Adherents.com Home Page

< Return to Adherents.com's Guide to Movies
< Return to Famous Episcopalians

The Religious Affiliation of Actress
Katherine DeMille


Katherine DeMille was the daughter of famed film director Cecil B. DeMille, who was an Episcopalian with strong, fundamentalist Biblical beliefs. Although her father was famously connected to Biblical movie epics and had a strong belief in God, Katherine's family is not known to have been active churchgoers while she was growing up. It is unclear whether Katherine had any sort of Episcopalian self-identity.

About Anthony Quinn's wife Katherine DeMille ("Katie", the daughter of director Cecil B. DeMille). From: Anthony Quinn, The Original Sin: A Self-Portrait, Little, Brown and Company: Boston (1972), pages 296-297:

Her [Katherine DeMille's] bedroom was decorated completely different from the rest of the house. It was almost monastic. She had very few paintings on the walls. Those she had selected were pictures of saints and philosophers. On her night table beside her narrow bed she had photographs of the children and me when we'd all been young. The books beside her bed also were evidence of the world she'd retreated to; Gandhi, Krishnamurti and endless books on Moral Rearmament...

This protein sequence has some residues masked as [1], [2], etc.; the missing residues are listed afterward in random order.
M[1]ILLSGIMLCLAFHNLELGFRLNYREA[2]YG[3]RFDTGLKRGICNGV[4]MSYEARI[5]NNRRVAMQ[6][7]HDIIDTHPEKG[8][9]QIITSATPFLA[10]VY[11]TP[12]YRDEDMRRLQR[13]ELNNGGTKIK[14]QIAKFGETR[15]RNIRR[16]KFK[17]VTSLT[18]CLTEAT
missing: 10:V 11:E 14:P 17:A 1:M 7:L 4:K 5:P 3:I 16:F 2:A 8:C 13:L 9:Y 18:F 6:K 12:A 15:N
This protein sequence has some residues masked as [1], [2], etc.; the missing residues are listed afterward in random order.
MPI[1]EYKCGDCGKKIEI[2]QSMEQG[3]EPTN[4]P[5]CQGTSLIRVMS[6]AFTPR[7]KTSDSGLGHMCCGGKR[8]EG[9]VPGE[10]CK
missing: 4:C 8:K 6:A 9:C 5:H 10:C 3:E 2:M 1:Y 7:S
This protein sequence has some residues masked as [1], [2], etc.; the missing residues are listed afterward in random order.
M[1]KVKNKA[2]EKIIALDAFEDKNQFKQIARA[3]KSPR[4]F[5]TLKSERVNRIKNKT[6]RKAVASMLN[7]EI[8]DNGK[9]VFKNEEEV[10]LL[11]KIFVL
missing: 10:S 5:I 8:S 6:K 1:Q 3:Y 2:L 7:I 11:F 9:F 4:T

[Katherine and Anthony Quinn discussed his younger self.] "'And a child shall lead them . . .'" I quoted.

Katie laughed. "Certainly you don't think that boy has any similarity to the Bible?"

"Why not? He believed it. He tried to live by it. Why can't he be right? From what I've seen, age does not necessarily mean wisdom. Maybe children are closer to the truth."

Anthony Quinn's younger self and current self discuss his wedding to Katherine DeMille. From: Anthony Quinn, The Original Sin: A Self-Portrait, page 278:
BOY. Was that wedding your idea of reality?

MAN. I agree that was a slight mistake.

BOY. A slight mistake/ All that horse-sh-- with those limousines and the police escort. Guests sitting in the church, not because two people were promising to love and obey each other forever, but because it was their duty to make an appearance for the old man. Were all those photographers there to record love everlasting or merely to shower the country with pictures of the peasant who had married royalty?

Search Adherents.com

Custom Search
comments powered by Disqus

Webpage created 13 July 2005. Last modified 13 July 2005.
We are always striving to increase the accuracy and usefulness of our website. We are happy to hear from you. Please submit questions, suggestions, comments, corrections, etc. to: webmaster@adherents.com.